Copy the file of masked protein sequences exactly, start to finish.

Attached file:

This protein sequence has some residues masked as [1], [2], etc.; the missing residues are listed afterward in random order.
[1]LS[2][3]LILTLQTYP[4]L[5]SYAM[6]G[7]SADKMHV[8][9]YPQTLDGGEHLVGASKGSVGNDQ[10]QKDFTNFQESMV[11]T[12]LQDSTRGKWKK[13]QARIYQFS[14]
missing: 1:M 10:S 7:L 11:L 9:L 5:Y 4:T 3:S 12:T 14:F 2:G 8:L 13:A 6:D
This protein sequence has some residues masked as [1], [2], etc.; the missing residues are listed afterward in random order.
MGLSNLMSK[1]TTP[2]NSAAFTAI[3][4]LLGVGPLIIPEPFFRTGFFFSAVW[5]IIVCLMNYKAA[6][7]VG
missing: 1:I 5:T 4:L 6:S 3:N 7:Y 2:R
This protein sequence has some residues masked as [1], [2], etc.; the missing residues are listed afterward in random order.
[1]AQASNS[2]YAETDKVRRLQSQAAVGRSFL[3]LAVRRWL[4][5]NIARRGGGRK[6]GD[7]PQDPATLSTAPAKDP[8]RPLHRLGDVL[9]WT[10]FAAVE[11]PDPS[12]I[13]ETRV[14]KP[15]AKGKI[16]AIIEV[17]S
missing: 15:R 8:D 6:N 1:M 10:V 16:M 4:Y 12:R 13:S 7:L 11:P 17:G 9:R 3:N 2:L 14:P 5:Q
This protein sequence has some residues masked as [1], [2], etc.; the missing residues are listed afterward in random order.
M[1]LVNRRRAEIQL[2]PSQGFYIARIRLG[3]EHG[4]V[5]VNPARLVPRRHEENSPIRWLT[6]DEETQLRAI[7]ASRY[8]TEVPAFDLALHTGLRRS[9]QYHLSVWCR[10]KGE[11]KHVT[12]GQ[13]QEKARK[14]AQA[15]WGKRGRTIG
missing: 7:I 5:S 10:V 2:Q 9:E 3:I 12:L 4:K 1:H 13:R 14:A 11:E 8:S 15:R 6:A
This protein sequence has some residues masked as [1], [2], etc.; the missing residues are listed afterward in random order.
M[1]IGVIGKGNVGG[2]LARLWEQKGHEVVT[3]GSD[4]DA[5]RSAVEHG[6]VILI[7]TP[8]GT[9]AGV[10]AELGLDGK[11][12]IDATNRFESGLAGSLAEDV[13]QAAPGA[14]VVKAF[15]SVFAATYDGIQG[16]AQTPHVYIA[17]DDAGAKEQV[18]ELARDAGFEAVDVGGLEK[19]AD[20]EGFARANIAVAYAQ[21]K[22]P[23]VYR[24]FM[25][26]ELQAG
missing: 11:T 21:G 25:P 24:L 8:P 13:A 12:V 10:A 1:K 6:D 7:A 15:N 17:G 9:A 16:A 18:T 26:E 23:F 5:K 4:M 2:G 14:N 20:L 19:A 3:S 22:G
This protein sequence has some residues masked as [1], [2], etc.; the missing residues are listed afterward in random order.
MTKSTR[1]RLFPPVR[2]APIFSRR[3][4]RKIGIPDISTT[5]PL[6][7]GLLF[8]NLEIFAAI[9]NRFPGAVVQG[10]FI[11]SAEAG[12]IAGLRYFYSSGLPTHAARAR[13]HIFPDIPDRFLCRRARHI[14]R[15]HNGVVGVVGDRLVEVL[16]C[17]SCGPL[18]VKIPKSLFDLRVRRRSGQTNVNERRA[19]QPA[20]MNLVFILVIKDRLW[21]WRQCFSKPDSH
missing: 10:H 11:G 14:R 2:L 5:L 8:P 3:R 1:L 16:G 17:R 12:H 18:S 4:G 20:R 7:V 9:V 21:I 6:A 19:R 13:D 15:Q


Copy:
This protein sequence has some residues masked as [1], [2], etc.; the missing residues are listed afterward in random order.
[1]LS[2][3]LILTLQTYP[4]L[5]SYAM[6]G[7]SADKMHV[8][9]YPQTLDGGEHLVGASKGSVGNDQ[10]QKDFTNFQESMV[11]T[12]LQDSTRGKWKK[13]QARIYQFS[14]
missing: 1:M 10:S 7:L 11:L 9:L 5:Y 4:T 3:S 12:T 14:F 2:G 8:L 13:A 6:D
This protein sequence has some residues masked as [1], [2], etc.; the missing residues are listed afterward in random order.
MGLSNLMSK[1]TTP[2]NSAAFTAI[3][4]LLGVGPLIIPEPFFRTGFFFSAVW[5]IIVCLMNYKAA[6][7]VG
missing: 1:I 5:T 4:L 6:S 3:N 7:Y 2:R
This protein sequence has some residues masked as [1], [2], etc.; the missing residues are listed afterward in random order.
[1]AQASNS[2]YAETDKVRRLQSQAAVGRSFL[3]LAVRRWL[4][5]NIARRGGGRK[6]GD[7]PQDPATLSTAPAKDP[8]RPLHRLGDVL[9]WT[10]FAAVE[11]PDPS[12]I[13]ETRV[14]KP[15]AKGKI[16]AIIEV[17]S
missing: 15:R 8:D 6:N 1:M 10:V 16:M 4:Y 12:R 13:S 7:L 11:P 17:G 9:R 3:N 2:L 14:P 5:Q
This protein sequence has some residues masked as [1], [2], etc.; the missing residues are listed afterward in random order.
M[1]LVNRRRAEIQL[2]PSQGFYIARIRLG[3]EHG[4]V[5]VNPARLVPRRHEENSPIRWLT[6]DEETQLRAI[7]ASRY[8]TEVPAFDLALHTGLRRS[9]QYHLSVWCR[10]KGE[11]KHVT[12]GQ[13]QEKARK[14]AQA[15]WGKRGRTIG
missing: 7:I 5:S 10:V 2:Q 9:E 3:I 12:L 4:K 1:H 13:R 14:A 11:E 8:S 15:R 6:A
This protein sequence has some residues masked as [1], [2], etc.; the missing residues are listed afterward in random order.
M[1]IGVIGKGNVGG[2]LARLWEQKGHEVVT[3]GSD[4]DA[5]RSAVEHG[6]VILI[7]TP[8]GT[9]AGV[10]AELGLDGK[11][12]IDATNRFESGLAGSLAEDV[13]QAAPGA[14]VVKAF[15]SVFAATYDGIQG[16]AQTPHVYIA[17]DDAGAKEQV[18]ELARDAGFEAVDVGGLEK[19]AD[20]EGFARANIAVAYAQ[21]K[22]P[23]VYR[24]FM[25][26]ELQAG
missing: 11:T 21:G 25:P 24:L 8:P 13:A 12:V 10:A 1:K 6:D 7:A 15:N 17:G 9:A 16:A 18:T 26:E 23:F 5:K 4:M 2:G 14:N 20:L 19:A 3:S 22:G
This protein sequence has some residues masked as [1], [2], etc.; the missing residues are listed afterward in random order.
MTKSTR[1]RLFPPVR[2]APIFSRR[3][4]RKIGIPDISTT[5]PL[6][7]GLLF[8]NLEIFAAI[9]NRFPGAVVQG[10]FI[11]SAEAG[12]IAGLRYFYSSGLPTHAARAR[13]HIFPDIPDRFLCRRARHI[14]R[15]HNGVVGVVGDRLVEVL[16]C[17]SCGPL[18]VKIPKSLFDLRVRRRSGQTNVNERRA[19]QPA[20]MNLVFILVIKDRLW[21]WRQCFSKPDSH
missing: 10:H 11:G 14:R 2:L 5:L 8:P 3:R 1:L 16:G 17:R 12:H 18:S 4:G 20:R 7:V 9:V 21:I 6:A 19:R 13:D 15:Q